HVCs are moving through the more diffuse, hot halo medium, as evident from their structure, and from detections of OVI absorption indicating an interaction between HVCs and this medium. The clouds are disrupted by this interaction and form a head-tail structure, i.e. the head of the cloud is compressed around a cold core, and a warmer, diffuse tail extends behind the cloud (see Figure below). It is a matter of debate whether HVCs survive the disruptive instabilities long enough to impinge on the Galactic disk as a ``cold cosmic rain'', implying a very localized fuel source, or whether they are being disrupted before they reach the disk, resulting in a ``warm cosmic rain''. In the latter case, the cloud would be integrated in the warm ionized thick disk of our Galaxy. While also available for feeding star formation, they would be much more easily mixed with higher-metallicity material.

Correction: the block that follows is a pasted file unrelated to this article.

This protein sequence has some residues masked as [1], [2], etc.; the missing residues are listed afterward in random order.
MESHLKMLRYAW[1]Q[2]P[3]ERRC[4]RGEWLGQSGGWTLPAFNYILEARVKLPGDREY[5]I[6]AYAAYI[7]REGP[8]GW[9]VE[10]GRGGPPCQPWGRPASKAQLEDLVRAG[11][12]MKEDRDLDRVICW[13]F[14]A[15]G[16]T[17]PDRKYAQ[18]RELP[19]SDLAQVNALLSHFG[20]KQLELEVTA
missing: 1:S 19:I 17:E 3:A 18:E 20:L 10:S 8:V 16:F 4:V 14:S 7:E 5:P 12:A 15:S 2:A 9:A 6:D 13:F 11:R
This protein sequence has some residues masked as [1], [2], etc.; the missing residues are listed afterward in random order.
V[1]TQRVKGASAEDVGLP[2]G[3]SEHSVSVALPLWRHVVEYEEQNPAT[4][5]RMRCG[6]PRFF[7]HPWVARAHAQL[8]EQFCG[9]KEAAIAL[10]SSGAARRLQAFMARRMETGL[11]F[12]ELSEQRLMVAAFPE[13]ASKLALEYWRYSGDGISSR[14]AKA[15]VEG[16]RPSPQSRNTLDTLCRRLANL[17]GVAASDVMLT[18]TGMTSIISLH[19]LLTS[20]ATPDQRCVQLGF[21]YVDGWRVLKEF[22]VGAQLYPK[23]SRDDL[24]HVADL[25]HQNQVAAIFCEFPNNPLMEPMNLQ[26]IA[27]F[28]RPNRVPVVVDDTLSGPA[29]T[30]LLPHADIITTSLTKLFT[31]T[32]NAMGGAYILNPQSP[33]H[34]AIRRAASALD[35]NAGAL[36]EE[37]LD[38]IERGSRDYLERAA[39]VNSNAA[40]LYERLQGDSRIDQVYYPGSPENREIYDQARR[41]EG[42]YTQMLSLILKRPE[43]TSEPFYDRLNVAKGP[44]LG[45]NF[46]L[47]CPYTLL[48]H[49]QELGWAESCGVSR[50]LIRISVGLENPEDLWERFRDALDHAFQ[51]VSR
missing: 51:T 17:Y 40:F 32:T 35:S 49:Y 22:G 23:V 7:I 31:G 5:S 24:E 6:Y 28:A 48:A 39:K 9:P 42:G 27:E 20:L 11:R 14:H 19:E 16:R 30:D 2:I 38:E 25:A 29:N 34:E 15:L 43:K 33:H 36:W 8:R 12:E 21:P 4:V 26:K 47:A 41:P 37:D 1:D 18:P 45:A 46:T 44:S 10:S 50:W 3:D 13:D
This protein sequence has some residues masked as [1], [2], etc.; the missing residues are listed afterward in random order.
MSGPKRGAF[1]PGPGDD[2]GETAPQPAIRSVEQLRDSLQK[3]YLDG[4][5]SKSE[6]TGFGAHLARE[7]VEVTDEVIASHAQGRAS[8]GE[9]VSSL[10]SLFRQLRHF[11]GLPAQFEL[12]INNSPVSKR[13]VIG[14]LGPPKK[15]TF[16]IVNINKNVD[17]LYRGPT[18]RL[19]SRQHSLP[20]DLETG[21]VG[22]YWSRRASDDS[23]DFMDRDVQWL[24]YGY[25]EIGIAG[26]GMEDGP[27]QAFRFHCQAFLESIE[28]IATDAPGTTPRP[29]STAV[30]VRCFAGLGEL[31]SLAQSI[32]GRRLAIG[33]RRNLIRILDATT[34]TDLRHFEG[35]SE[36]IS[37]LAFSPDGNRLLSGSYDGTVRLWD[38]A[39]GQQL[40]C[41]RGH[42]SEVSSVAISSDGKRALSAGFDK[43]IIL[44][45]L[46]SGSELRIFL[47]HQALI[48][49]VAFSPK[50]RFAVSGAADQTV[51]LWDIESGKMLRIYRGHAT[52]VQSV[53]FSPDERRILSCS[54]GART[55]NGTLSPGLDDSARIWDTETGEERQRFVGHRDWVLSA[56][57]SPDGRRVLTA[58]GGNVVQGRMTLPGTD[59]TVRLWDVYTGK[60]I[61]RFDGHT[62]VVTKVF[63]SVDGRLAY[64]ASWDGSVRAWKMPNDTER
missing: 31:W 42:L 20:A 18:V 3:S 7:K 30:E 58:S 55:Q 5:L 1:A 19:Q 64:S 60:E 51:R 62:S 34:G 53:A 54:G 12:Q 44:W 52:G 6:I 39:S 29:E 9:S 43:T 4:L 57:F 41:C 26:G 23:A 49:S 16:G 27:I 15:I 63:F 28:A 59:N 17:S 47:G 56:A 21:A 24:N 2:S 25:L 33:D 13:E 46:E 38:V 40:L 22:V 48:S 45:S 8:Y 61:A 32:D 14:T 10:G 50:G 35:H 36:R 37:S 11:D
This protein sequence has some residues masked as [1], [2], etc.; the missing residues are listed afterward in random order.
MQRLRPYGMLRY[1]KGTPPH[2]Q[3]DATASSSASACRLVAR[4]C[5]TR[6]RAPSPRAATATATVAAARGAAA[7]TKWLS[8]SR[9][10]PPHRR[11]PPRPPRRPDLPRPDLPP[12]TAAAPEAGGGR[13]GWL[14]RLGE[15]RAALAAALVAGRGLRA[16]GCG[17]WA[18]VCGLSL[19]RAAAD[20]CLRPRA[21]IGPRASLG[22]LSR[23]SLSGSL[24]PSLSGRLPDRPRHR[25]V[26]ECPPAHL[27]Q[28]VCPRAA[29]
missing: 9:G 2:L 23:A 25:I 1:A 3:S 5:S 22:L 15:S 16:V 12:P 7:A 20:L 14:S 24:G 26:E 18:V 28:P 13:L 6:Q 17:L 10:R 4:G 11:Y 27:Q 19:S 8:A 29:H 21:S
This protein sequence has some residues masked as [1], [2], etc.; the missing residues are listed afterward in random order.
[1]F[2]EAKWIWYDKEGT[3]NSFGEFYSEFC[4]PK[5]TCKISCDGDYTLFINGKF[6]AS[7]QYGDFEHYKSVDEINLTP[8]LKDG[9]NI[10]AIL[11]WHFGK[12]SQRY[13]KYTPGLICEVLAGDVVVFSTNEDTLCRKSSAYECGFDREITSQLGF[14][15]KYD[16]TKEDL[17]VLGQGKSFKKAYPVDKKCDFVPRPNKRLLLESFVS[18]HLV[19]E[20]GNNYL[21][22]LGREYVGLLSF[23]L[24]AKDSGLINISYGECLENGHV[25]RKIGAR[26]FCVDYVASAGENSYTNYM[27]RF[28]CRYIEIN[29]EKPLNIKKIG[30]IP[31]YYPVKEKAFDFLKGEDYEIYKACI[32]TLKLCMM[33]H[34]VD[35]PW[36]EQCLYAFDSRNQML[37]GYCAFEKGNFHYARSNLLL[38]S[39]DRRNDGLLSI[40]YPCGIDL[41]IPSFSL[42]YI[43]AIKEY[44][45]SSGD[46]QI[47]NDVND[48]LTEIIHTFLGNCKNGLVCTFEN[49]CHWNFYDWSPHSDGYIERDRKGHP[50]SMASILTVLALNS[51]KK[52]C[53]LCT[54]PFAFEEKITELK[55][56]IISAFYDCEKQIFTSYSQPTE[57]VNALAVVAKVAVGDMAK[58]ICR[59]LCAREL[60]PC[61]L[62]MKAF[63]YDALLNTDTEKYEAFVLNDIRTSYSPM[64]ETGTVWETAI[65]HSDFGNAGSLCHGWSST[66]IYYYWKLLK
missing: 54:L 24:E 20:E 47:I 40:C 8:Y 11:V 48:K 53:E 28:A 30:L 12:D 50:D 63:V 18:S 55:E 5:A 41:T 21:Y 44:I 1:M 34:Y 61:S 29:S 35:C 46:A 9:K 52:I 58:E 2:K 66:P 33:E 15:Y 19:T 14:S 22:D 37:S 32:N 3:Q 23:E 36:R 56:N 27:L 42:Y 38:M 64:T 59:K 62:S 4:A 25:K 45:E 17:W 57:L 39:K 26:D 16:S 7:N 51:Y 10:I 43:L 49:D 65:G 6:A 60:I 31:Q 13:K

One key problem is to estimate the strength of magnetic fields. Line-of-sight components can be measured via the Zeeman effect (see above reference), while plane-of-sky components can be estimated by the Davis-Chandrasekhar-Fermi method (see here). The DCF method suffers from a few systematic effects, which can be assessed via simulations.